Department of Veterinary Parasitology
|Dr. Stuti Vatsya||Professor &
|Dr. Vidya Sagar Singh||Asstt. Prof.||Ph.D.||Vety. Parasitology||9410168987||singhvs65[at]gmail[dot]com|
|Dr. Rajeev Ranjan Kumar||Asstt. Prof.||Ph.D.||Vety. Parasitology||9457166680||rajeevpara[at]gmail[dot]com|
|Courses offered by the DepartmentB.V.Sc. & A.H. Courses
1. Establishment of epidemiology of important parasitic diseases:-
· Prevalence of fasciolosis and amphistomosis was highest in tarai region followed by hills and plains, respectively. Buffaloes were the most susceptible hosts followed by cattle, sheep and goats. The incidence of F. gigantica infection was high in post-monsoon season (September- January), with peak in January in the tarai.
· Highest incidence of G.I. nematodosis was in goats followed by sheep, cattle and buffaloes. Haemonchus, Trichostrongylus, Bunostomum, Oesophagostomum and Strongyloides sp. were the main parasites recovered from intestines of sheep and goats. Incidence of strongylosis in equines was 78.95% with maximum prevalence in tarai region of Uttaranchal.
· Prevalence of Cysticercus tenuicollis was recorded in 34.94% and 24.19% sheep and goats of tarai region, respectively.
· Various species of Sarcocystis viz. S. fusiformis and S. levinei in buffaloes, S. miescheriana and S. suihominis in pigs, S. cruzi, S. hirsuta and S. hominis in cattle, S. capracanis and S. hircicanis in goats have been recorded. The overall prevalence was 73.72%, 67.98%, 87.03% and 73.33% in buffaloes, pigs, cattle and goats, respectively.
· Incidence of Theileria annulata in cattle and buffalo was 4.51% in Tarai of Kumaon hills. Parasite was more common in cattle than buffaloes and adult of both are more susceptible.
· The overall prevalence of common tick Boophilus microplus in cattle and buffaloes was 41.24 percent in Tarai region. Young animals and crossbred cattle were more susceptible to tick infestation as compared to adult and zebu cattle.
2. Pathogenesis of Sarcocystis tenella infection in experimentally infected sheep has been established.
3. Biochemical characterization of Sarcocystis suihominis and S. miescheriana has been done.
4. Migratory behaviour of Toxocara vitulorum in mice, rat, guinea pigs and monkeys has been established.
5. Standardization of immunodiagnostic tests for parasitic infections:
(a) Fasciolosis: Two major fractions of proteins, one comprising of low molecular weight proteins (10.0, 14.0, 19.0 kDa ) and the other containing medium molecular weight proteins (28.0, 35.0 kDa) Have been used for standardization of Dot-ELISA immunodiagnosis of fasciolosis in ruminants. Cross-reactivity between Fasciola gigantica and Paramphistomum epiclitum has also been established.
(b) Toxocarosis: Immunoreactive fractions of embryonated egg antigen of T. vitulorum were identified by SDS-PAGE and western blotting. The antigen was further used for standardization of IHA, CIEP and Dot-ELISA to detect dormant larvae in pregnant cows and buffaloes.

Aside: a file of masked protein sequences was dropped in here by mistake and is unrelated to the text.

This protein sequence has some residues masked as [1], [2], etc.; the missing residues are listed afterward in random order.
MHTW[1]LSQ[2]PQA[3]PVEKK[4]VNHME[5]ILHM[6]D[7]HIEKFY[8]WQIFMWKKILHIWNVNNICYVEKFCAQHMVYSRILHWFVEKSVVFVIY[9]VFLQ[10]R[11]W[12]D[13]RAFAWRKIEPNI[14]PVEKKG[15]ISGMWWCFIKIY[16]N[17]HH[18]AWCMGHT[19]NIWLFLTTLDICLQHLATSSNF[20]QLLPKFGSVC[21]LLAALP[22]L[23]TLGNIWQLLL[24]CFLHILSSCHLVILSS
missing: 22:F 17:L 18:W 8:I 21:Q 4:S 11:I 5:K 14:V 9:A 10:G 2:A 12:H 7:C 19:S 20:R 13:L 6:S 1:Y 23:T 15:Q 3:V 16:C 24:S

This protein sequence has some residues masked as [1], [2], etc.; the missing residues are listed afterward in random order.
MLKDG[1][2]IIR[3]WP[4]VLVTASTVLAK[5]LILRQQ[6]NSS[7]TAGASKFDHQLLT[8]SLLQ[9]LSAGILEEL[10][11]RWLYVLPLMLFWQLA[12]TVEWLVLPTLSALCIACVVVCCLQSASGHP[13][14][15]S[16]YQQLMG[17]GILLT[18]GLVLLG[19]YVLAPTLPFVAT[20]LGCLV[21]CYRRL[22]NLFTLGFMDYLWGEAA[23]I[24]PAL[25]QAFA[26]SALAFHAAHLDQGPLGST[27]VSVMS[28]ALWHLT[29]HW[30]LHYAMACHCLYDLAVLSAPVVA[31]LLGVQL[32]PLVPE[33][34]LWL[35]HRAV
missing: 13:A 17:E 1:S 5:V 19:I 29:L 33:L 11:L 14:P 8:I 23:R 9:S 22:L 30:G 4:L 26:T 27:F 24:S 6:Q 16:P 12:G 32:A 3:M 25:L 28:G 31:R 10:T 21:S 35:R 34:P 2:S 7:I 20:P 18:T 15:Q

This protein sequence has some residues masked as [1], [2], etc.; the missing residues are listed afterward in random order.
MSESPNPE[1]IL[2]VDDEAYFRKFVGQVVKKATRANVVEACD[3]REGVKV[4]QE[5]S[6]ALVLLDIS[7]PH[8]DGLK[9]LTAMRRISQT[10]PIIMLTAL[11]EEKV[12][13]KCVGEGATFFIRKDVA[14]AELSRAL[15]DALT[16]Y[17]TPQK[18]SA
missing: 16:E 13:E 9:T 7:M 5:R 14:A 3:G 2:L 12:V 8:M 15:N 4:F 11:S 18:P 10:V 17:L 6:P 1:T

(c) Visceral larva migrans: Diagnosis of visceral larva migrans in monkeys caused by T. vitulorum larvae was accomplished by detecting antibodies in sera of experimentally infected monkey by DID and CIEP.
(d) Metacestode infections: Different immunodiagnostic tests viz. Oucterlony bidimensional immunodiffusion test, CIEP, IHA, Bentonite flocculation test, Fluorescent antibody test (FAT) and ELISA have been standardized using whole cyst, cyst fluid and scolex antigens of Cysticercus cellulose. FAT using whole cyst and cyst fluid antigens gave excellent results.
(e) Trypanosomosis: Passive haemagglutination test was standardized and found to be specific for trypanosomosis in buffaloes.
(f) Sarcocystosis: CIEP was found to be more sensitive than DID and IEP for diagnosis of S. capracanis when soluble antigen prepared from mature micro-sarcocysts was used. Similarly, CIEP was found most satisfactory for the purpose of diagnosis of S. cruzi and S. hirsuta than SRID, DID, IEP, RIEP and precipitin tests. However, ELISA using partially purified sarcocyst antigen was found to be the most sensitive and specific test for immunodiagnosis of infection in animals.
6. Treatment and control of parasitic infections:
(a) Trematode infections: Oxyclozanide (@10mg/kg) were highly effective for treatment of fasciolosis and amphistomosis in cattle. However, Triclabendazole (@25mg/kg) was highly effective for treating fasciolosis in buffaloes.
(b) Nematode infections: In equine strongylosis, Doramectin (@0.2 mg/kg) was the most effective drug. Ivermectin and Pyrental pamoate were also highly effective. The horses of six out of eight organized farm surveyed for benzimidazole resistance were found to harbour moderately to severly resistant strongyle population.
(c) Tick infestation: The in vivo trials with Dimecron, Malathion and Sevin in 1.0, 0.75 and 0.5 percent concentration was 100 percent effective againstBoophilus tick. The efficacy of hydrodistilled extracts of Artemisia annua, A. vulgaris, Ocimum basilicum and Tagetes minuta was screened against B. microplus ticks and compared with some ready to use herbal preparations (Pestoban, Pestoonar and AV/EPP/14) and chemical acaricides (deltamethrin, fenvalerate). Higher concentrations of herbal extracts (1:10) were comparable in reducing in vitro mortality and biological functions of ticks.
BEST FIVE RESEARCH PUBLICATIONS
Dr. Stuti Vatsya, Professor & Head
Dr. V.S. Singh, Assistant Professor
Dr. Rajeev Ranjan Kumar, Assistant Professor